Monday, March 7, 2011

Rango; Or Fear and Loathing Slightly Outside Las Vegas

Before anything else, you need to know this about Rango: do not take small children to see this film, unless they are among the small minority of kids that enjoy nightmares, Hunter S. Thompson references, and filthy sexual innuendo.  If they are, please report yourself to Social Services.  But if you are an adult looking for a bizarrely good time, go see Rango
The film opens on Johnny Depp being reliably insane, setting up the framing metaphor of a chameleon with identity issues, desperately trying to direct and star in a play of his own invention, cast mainly with the inanimate objects that litter his tank.  This isn't exactly a subtle image, but its a brilliant one.  Actors define identities for a living, but moving between roles can leave them without their own personalities, especially ones whose roles sometimes descend into impressions *cough*. The emotional themes of the film are loneliness, authenticity, and defining identity, and all of them are right there in one scene, before we have any inkling of plot, while still feeling relevant.  Just as a feat of screenwriting, that is admirable in its efficiency and eloquence, and a tribute to the talent of script craftsman John Logan.  Our reptilian hero is next ejected from the car in which he was apparently being transported, just as he came to the realization that any story needs conflict, and the post-modern credentials of the film mount further.  One in-retrospect-malfittingly-zany action sequence and Raoul Duke cameo later, and we're straight to the mexican armadillo with the ability to regenerate from bisection in a few moments time on a philosophical pilgrimage to find the Spirit of the West, and the plot is in motion.  Do you remember when I said this movie was not for children?  Its because its impossible to even make sense of a description of the events in Rango whilst sober.  Knowing that, I'm going to allow all of you to take a short break and ingest the mind altering substance of your choice.  In the spirit of the father of Gonzo, I recommend Peyote or Ether, whichever you happen to currently have in the trunk of your convertible (Note: I do not actually ingest or recommend hallucinogenic drugs.  Please do not report me to the internet police)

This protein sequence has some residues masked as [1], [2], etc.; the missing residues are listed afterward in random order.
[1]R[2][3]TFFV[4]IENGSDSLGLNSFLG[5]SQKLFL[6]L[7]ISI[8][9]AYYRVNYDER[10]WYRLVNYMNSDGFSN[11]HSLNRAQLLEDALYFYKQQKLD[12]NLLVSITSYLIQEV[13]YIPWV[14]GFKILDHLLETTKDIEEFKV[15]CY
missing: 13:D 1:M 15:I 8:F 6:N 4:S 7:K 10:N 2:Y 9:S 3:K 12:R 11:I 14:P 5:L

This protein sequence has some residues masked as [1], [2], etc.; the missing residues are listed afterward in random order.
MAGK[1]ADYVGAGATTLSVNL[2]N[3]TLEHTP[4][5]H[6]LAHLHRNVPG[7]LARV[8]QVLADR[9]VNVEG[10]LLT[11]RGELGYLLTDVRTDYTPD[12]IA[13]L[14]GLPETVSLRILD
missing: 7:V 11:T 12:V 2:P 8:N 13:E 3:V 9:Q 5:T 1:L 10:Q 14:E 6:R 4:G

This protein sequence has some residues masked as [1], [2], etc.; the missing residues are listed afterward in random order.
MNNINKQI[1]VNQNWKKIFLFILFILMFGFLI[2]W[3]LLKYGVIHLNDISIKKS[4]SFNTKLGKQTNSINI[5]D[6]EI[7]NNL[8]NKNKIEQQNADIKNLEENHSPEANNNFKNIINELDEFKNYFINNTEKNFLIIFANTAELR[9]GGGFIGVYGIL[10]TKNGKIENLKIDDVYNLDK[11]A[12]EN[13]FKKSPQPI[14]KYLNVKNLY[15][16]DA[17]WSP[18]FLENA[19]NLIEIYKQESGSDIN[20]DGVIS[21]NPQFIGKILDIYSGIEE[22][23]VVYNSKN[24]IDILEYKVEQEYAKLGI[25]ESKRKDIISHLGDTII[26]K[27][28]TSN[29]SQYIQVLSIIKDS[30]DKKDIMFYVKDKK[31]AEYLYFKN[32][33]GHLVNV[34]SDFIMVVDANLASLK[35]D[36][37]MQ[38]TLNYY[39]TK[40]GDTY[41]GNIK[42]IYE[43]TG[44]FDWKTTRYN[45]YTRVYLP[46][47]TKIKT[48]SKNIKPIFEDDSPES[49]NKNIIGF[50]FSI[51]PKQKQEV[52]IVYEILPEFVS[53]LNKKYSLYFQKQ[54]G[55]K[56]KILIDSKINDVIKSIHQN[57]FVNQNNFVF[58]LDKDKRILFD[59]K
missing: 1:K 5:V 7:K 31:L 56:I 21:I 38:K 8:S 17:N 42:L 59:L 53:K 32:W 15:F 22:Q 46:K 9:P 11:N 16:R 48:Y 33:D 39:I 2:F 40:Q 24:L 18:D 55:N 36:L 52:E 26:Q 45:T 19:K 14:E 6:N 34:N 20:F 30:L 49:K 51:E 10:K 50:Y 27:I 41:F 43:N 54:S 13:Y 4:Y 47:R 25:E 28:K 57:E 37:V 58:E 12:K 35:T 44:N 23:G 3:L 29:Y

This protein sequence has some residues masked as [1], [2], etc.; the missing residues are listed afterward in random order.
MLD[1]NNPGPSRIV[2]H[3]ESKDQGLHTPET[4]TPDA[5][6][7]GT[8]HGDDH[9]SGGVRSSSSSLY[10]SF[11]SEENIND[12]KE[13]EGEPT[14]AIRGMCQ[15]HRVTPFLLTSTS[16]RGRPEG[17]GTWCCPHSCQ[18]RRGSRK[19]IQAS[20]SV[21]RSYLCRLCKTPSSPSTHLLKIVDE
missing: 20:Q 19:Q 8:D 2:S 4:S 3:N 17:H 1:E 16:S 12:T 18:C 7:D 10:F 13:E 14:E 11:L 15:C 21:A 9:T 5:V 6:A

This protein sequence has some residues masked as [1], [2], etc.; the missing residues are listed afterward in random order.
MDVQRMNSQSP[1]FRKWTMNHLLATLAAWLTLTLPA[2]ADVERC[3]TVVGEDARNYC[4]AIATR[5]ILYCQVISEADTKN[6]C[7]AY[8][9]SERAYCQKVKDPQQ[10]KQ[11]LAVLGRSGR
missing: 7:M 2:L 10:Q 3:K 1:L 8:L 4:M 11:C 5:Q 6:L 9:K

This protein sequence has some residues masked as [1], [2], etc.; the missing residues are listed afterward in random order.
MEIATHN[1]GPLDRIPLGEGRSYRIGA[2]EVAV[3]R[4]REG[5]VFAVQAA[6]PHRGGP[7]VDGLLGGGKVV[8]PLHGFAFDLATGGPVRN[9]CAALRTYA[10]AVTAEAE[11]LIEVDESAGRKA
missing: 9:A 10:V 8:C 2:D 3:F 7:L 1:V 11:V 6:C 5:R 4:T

Back?  If these words appear to be crawling from the screen in order to attack you, you're still too high.  Go play with this until you feel better.  For the rest of you, rest assured that there's actually a reason behind this nonsensicality, which also explains the unique animation and the seemingly random call-back to Depp's previous, much more drug soaked role.  The animation, created in ILM's first foray into a full digital film, is advised and heavily influenced by Ralph Steadman, Gonzo artist extraordinaire and the animator behind the images that have become forever associated with HST's books.  The sense of weirdness and absurdity inherent in that style infects every aspect of the film, from the gleefully mad, pitch perfect voice acting to the hypnotically kinetic action to the gorgeously colored acid trip-esque landscape.  Ultimately, that is a good thing.  Rango has no major faults, and is unlike any other experience you'll have at the movies in the foreseeable future while still being accessible and acceptable on a tween level.  Its gorgeous to look at, fun to watch, intellectually rewarding on its postmodern levels, the best western satire since Blazing Saddles, and a great western in its own right.  With heavyweight Pixar's only scheduled film this year a sequel to their least critically well received film ever, Dreamworks serving up a Shrek spin-off and a Kung Fu Panda sequel, and Disney taking another Robert Zemeckis guided trip into the uncanny valley, the Animated Film oscar might already have been won for 2011.

Oh, and for those of you either still on the fence or still tripping, I'll leave you with this:
Yes, that is a gigantic, black-hat rattlesnake with a gattling gun for a rattler.  Let me repeat that - A giant. Rattlesnake.  Gattling gun for a rattler.  Played as a perfect western villain.  By Bill Nighy.  If that alone is not enough reason for you to see this film, something is wrong with your sense of awesome

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